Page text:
Our faith should not be, and should never have been in either the English Bible Translators (no matter how “qualified” they are), or in the “accuracy” of any EBT. Translators are people, plain and simple, and we must remember this – which means that your interpretation and my interpretation of the Original Languages can be just as valid as theirs. Each EBT is a unique work aiming for a specific English reading audience – which means interpretation and translation are aiming to match the particular needs of that Translation’s English audience (as evidenced with the KJVW Bible).
Neither the Original Languages, nor an EBT, have the power to save. While it is true that the Bible teaches us that the Scriptures have all things for life and godliness (2 Peter 1.3); we must remember that our salvation is found in God through faith in Christ. God certainly is the One whom gave by inspiration the Original Scriptures (2 Timothy 3.16), yet it is by His grace that He permits uninspired interpretations, known as translations – we must remember this.
If you choose to remain an EBT reader, take heart; God sees your faith and your desire to love him. You don’t have to be an Original Languages Bible reader to go to heaven.
If you choose to remain an EBT reader, keep in mind that the translators are doing their utmost to help you, but you simply will not begin to see the greater nuances of the Original Languages, nor truly see the lingual arguments that lie behind any EBT.
If you choose to remain an EBT reader, I beg you not to argue EBT supremacy, the argument is empty and invalid. Each EBT has a role to play in developing a person’s faith, even if I, you, and/or someone else feels that the translation is better equated with that of a Children’s English Bible.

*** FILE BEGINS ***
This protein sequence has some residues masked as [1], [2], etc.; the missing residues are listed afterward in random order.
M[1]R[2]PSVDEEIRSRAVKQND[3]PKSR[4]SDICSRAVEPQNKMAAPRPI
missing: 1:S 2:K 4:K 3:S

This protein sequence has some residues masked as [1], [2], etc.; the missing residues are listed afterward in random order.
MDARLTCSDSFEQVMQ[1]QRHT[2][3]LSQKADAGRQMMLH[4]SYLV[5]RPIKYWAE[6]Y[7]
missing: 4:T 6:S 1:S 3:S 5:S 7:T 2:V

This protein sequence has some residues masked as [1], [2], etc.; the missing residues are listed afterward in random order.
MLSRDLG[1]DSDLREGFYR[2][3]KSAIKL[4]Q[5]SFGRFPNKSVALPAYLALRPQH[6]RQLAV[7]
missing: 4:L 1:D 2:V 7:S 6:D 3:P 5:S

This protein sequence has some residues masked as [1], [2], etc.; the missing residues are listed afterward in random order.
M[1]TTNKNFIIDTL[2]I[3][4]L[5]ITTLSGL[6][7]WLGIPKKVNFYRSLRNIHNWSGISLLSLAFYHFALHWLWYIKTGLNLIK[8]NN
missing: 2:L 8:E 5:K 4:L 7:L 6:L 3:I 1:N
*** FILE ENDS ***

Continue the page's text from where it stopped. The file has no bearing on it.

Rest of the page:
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1. Lost in TranslationS was not my original working title, but after I had someone review the article, they suggested “Lost in Translations” as a word play on the phrase “lost in translation” that was mentioned in the article. But, I added my own little flair to the title by capitalizing the final “S”. I have done so, in order to reveal that not only Original Language nuances are lost in translation, but that the multitude of English Bible TranslationS creates an even larger issue – creating an atmosphere of contentious debate about Bible interpretation and translation.
2. John Adams, could speak nine languages, could read and translate Hebrew and Greek, Wikipedia.org, July 2, 2011.
3. Kissing Bride through a Veil by Haim Nachman Bialik Ancient Hebrew Resource Center, July 2, 2011.